Neural Nets with Caffe Utilizing the GPU

network-graphCaffe is an open-source deep learning framework originally created by Yangqing Jia which allows you to leverage your GPU for training neural networks. As opposed to other deep learning frameworks like Theano or Torch you don’t have to program the algorithms yourself; instead you specify your network by means of configuration files. Obviously this approach is less time consuming than programming everything on your own, but it also forces you to stay within the boundaries of the framework, of course. Practically though this won’t matter most of the time as the framework Caffe provides is quite powerful and continuously advanced.

The subject of this article is the composition of a multi-layer feed-forward network. This model will be trained based on data of the “Otto Group Product Classification Challenge” at Kaggle. We’ll also take a look at applying the model to new data and eventually you’ll see how to visualize the network graph and the trained weights. I won’t explain all the details, as this would bloat the text beyond a bearable scale. Also, if you are like me – straightforward code says more than a thousand words. Instead check out this IPython Notebook for the programmatical details – here I will focus on describing the concepts and some of the tripping stones I encountered.

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Setting Up

Most likely you don’t have caffe yet installed on your system – if yes, good for you – if not, I recommend working on an EC2 instance allowing GPU-processing, f.x. the g2.2xlarge instance. For instructions on how to work with EC2 have a look at Guide to EC2 from the Command Line and for setting up caffe and its prerequisits work through GPU Powered DeepLearning with NVIDIA DIGITS on EC2. For playing around with Caffe I also recommend installing IPython Notebook on your instance – the instructions for this you’ll find here.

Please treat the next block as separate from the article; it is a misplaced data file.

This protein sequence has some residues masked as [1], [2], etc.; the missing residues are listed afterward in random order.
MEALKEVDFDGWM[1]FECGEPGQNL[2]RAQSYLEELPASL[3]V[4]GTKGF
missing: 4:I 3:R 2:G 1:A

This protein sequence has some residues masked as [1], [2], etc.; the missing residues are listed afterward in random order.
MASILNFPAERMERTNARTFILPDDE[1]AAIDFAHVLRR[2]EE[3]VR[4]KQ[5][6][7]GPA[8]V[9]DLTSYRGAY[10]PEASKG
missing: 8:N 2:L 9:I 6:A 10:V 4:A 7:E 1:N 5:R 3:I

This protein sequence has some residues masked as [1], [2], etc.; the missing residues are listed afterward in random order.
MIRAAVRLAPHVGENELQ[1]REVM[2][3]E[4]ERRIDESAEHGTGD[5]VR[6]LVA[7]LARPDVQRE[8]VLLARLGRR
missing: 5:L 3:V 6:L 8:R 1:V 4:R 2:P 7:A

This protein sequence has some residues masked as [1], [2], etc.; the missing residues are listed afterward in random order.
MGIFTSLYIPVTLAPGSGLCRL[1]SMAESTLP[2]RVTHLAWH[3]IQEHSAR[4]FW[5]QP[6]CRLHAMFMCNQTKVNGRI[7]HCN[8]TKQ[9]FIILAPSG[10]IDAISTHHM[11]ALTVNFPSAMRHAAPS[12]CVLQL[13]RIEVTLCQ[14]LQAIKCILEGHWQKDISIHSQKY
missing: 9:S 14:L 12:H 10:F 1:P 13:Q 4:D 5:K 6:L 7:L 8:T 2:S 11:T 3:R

Defining the Model and Meta-Parameters

Training of a model and its application requires at least three configuration files. The format of those configuration files follows an interface description language called protocol buffers. It supeficially resembles JSON but is significantly different and actually supposed to replace it in use cases where the data document needs to be validateable (by means of a custom schema – like this one for Caffe) and serializable.

network-graphFor training you need one prototxt-file keeping the meta-parameters (config.prototxt) of the training and the model and another for defining the graph of the network (model_train_test.prototxt) – connecting the layers in an acyclical and directed fashion. Note that the data flows from bottom  to top  with regards to how the order of layers is specified. The example network here is composed of five layers:

  1. data layer (one for TRAINing and one for TESTing)
  2. inner product layer (the weights I)
  3. rectified linear units (the hidden layer)
  4. inner product layer (the weights II)
  5. output layer (Soft Max for classification)
    1. soft max layer giving the loss
    2. accuracy layer – so we can see how the network improves while training.

The following excerpt from model_train_test.prototxt shows layers (4) and (5A):